Choosing a Planner Setup for the New Year – Part 1

As I mentioned in my last post, I’m currently in the process of revamping my planning system after experimenting with a bullet journal ‘inspired’ setup for the past 4 months—read more about it here. Traditionally, I’m a ‘functional planner’ meaning I like simple, dated layouts that enable me to write down and track as much information as possible. So, for now, I’m back to using my dated weekly pages. In addition, I’m also trying to determine my planner setups for next year. In this week’s blogpost I share my thought process for reviewing, tweaking, and choosing a planner setup for the upcoming year.

The biggest struggle most plannernerds have is finding a planner that serves all their organizational needs. As someone who’s been using planners for the past two decades, I strongly believe that FIRST you have to understand your planning needs (what you need to keep track of) as well as your planning ‘style’, THEN look for a planner that has a layout to support it. Most people, however, follow these steps in reverse order: first they buy a planner then try to make it work for them. Last year, I wrote a blogpost that explained step-by-step the process I recommend to help identify your planning needs and style so you can CHOOSE the planning system that works best for you—read more about it here, here, here, and here. All that said, let’s jump into my thought process for selecting planner setups every year.

One or Multiple Planners?

I’m a working mom managing a family 4—8 if you count the ‘fur babies’—with both a regular ‘day job’ and blog/YouTube ‘side hustle’. Some of these life areas overlap, some don’t and some require tracking/documenting a lot of information while others do not. As a result, I’ve determined that my ideal setup would involve using a planner dedicated to managing each of the following 4 major areas:

  • work (day job)
  • blog/YouTube
  • personal/family/home/fitness
  • on-the-go

How did I come up with these 4 areas? To begin with, my day job follows a set weekly schedule and there aren’t any tasks or activities that ‘spill over’ to my personal time; I also have to manage multiple projects. As for my blog, YouTube, and social media activities, my technique for planning and tracking is very different than how I plan and track work or personal items. Next, the most complex life area I manage involves personal, family, home, and fitness because there’s a lot of overlap and coordination required among them. Lastly, I need a portable, condensed version of my personal/family schedules for reference ‘on-the-go’ to avoid any conflicts when making future appointments.

planner, planners, day designer, vds, van der spek, foxydori, kate spade, traveler notebook, zip binder, new year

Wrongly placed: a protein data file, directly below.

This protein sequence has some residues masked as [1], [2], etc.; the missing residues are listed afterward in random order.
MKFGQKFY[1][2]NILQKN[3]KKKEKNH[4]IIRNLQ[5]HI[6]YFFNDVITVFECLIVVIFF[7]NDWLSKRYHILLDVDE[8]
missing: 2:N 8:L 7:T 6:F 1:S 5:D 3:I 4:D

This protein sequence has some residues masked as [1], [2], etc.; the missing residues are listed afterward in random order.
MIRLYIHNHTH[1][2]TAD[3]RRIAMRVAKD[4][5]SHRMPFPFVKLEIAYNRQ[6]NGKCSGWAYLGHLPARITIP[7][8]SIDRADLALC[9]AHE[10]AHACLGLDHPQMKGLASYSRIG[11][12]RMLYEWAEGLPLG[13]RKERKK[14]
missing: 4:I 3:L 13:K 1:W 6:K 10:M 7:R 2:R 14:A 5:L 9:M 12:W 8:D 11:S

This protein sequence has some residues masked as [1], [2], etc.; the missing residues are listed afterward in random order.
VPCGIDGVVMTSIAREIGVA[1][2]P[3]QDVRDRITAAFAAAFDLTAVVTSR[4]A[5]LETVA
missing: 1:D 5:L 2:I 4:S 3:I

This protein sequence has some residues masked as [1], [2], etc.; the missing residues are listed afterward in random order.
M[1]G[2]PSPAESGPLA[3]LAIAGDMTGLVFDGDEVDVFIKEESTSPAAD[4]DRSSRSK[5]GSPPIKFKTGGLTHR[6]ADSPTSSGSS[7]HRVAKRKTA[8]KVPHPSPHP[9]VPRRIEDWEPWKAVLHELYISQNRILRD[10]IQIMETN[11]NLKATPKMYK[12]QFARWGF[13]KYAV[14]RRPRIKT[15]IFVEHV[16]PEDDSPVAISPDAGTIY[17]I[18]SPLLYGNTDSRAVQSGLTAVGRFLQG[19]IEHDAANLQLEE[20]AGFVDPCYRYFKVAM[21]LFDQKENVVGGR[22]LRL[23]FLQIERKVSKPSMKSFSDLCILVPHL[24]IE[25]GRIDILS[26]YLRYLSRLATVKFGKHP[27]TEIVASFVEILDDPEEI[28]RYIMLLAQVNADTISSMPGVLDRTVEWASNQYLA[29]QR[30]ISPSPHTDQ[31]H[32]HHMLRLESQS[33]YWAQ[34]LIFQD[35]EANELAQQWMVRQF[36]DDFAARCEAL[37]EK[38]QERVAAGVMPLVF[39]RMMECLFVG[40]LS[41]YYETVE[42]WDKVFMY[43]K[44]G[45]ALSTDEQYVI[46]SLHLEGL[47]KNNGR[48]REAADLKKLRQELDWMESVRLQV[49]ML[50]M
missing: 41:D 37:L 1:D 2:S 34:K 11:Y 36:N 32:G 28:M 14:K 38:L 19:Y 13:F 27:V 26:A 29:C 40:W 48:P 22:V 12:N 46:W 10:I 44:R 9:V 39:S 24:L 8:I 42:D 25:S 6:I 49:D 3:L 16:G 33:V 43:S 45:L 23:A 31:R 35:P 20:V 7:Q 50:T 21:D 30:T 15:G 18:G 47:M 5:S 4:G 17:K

Planning Needs

So what do I need to manage in each area? I find it helpful to either create a list or draw a mind map when trying to figure this out—see my results below:

  • Work: timed schedule (for meetings), task lists (daily, weekly, monthly), notes section (for meeting minutes, reference information, project details, weekly project updates, yearly accomplishments, yearly training completed, etc.)
  • Blog/YouTube/Social Media: monthly editorial calendars, statistics (monthly, yearly), post/video ideas, task lists, notes, site maintenance tracker, daily/weekly/monthly routines, yearly goals, project tracking, etc.
  • Personal/Family/Home/Fitness: monthly and weekly overview of appointment/event schedules, task lists, notes, habit trackers, exercise/steps tracker, home projects tracker, goal planning, etc.
  • On-the-Go: monthly calendar with personal and family appointments/events, monthly index logs (read more about it here), errand lists, on-the-go notes, etc.

Planner Type/Size

Ah, the million dollar question! I have found the best way to determine what type (ring, disc, bound, coil) and size (pocket, personal, A5, letter) to choose depends on: (1) how much information I need to capture, (2) if I need to add/remove pages, and (3) if I need to carry other papers, items, and/or supplies. Once again, see my results below:

  • Work: ring or disc so I can add/remove calendar and note pages; letter size because A5 did not provide enough space to write things down in the past or carry the supplies I needed
  • Blog/YouTube/Social Media: coil or bound is fine because projects usually span a year and therefore can be easily archived for reference; ideally an A5 size because it provides a lot of writing space but is still portable enough to travel with if necessary—letter size would be too big
  • Personal/Family/Home/Fitness: ring bound to easily add/remove weekly pages (monthly pages always stay for reference) and note pages throughout the year; A5 size to provide enough writing space, decorate (if inspiration strikes!), and hold bills, papers, and other important information; due to it’s size and bulk, this planner usually stays home; if there’s not much going on, a personal size ring bound planner will also work and double as an on-the-go planner
  • On-the-Go: either personal size ring bound or A6/personal/B6 Slim/standard booklet—easier to travel with than the A5 size described in the bullet above
planners, erin condren, van der spek, kikkik, gillio, chic sparrow, passion planner, midor, foxydori

Partial Planner collection 😉

Page Layouts

This is the other million dollar question and the cause of much frustration if you get this part wrong. Over the years, I’ve learned which layouts work best in which environments that also compliment my planning style. I’m an avid note taker, list maker, and ‘big picture’ person so for my 4 major areas, these are my ideal layouts:

  • Work: yearly overview for current year and next year; a month on 2 pages with Sunday start and a separate column for monthly tasks; week on 2 page vertical layout with a Monday start and a condensed weekend (Saturday and Sunday are stacked in one column); each daily column has a timed schedule spanning 8am thru 6pm and lines for tasks/notes; there’s a separate column for weekly tasks; lots of lined pages for notes